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Author Topic: Timeline of the HA114  (Read 753 times)

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mselic

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Timeline of the HA114
« on: May 18, 2020, 02:14:55 PM »

I’m wondering if anyone on this forum (Triskel, perhaps?) is aware of when Hohner began production of the HA114 model. I’m assuming it would have been sometime in the 1950s.  The earliest models seemed to have had the following characteristics:

-no Hohner logo on the front
-wooden keyboard
-cloth bass strap
-H reeds
-17+2 bellows folds
-textured/patterned bellows tape

The first thing to change at some point was the inclusion of the Hohner logo, and then at some point (I’m guessing the 1960s) the keyboard became plastic (or Bakelite), T reeds were used, bass strap became leather (or faux leather?) and the bellows tape became that standard papery rubbish. The box went through a few other changes, such as gold end frames instead of silver, reduction of bellows folds from 17+2 to 16+2, and then eventually 14+2, and the use of gold and red bellows tape without any silver. The final change that I noticed was a much brighter/garish goldbrand finish and black bellows tape.

Does anyone know anything about the timeline of these changes (or other changes that I haven’t mentioned?). At some point production would have moved to China, but I’m unsure of when that would have been. Also, it seems that production of the 3 and 2-stops was phased out at some point as well, and I’m also unaware of the timeline for that.

None of the above is important by any means, I’m just interested!
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4 stops: Melodie D, Beltuna G, HA114 A and G
Saltarelle Irish Bouebe D/C#, Hohner Erica D/C#

Jon Stapleton

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Re: Timeline of the HA114
« Reply #1 on: May 23, 2020, 11:46:24 PM »

The ones without the logo on the front and a wooden keyboard often have a random selection of zinc and alley reedplates so I reckon late 40s early 50s?  I like these the best, especially the 112s. Bakelite keyboard tend to have a mix of T and H ally plates and still have that sound. I have always assumed the plates date the box The Ally H plates are late 40s / early 50s onwards  club 3 pre corona etc the square club 3b/r/s often has the mix of ally and zinc plates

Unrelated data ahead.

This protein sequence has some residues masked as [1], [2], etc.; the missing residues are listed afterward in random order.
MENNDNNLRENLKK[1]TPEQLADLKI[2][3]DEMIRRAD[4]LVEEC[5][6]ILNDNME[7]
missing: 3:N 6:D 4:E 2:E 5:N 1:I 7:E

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Peadar

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Re: Timeline of the HA114
« Reply #2 on: May 24, 2020, 01:51:31 AM »

I presume the HA114 is strictly a post war model? Anything marked "Made in Germany" is pre 1945.

Edited to add: Or post 1989
« Last Edit: May 24, 2020, 11:23:13 AM by Peadar »
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mselic

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Re: Timeline of the HA114
« Reply #3 on: May 24, 2020, 06:22:20 AM »

Thanks, Jon. I believe the HA114 model began production sometime in the 1950s. I’m hoping someone with access to the older Hohner catalogues might be able to confirm.
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4 stops: Melodie D, Beltuna G, HA114 A and G
Saltarelle Irish Bouebe D/C#, Hohner Erica D/C#

Rees

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Re: Timeline of the HA114
« Reply #4 on: May 24, 2020, 09:36:05 AM »

I presume the HA114 is strictly a post war model? Anything marked "Made in Germany" is pre 1945.

Did you mean "post 1945"?
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Rees Wesson (accordion builder and mechanic)
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Sebastian

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Re: Timeline of the HA114
« Reply #5 on: May 24, 2020, 10:11:43 AM »

I presume the HA114 is strictly a post war model? Anything marked "Made in Germany" is pre 1945.

Did you mean "post 1945"?
I’m sure he meant "pre 1945".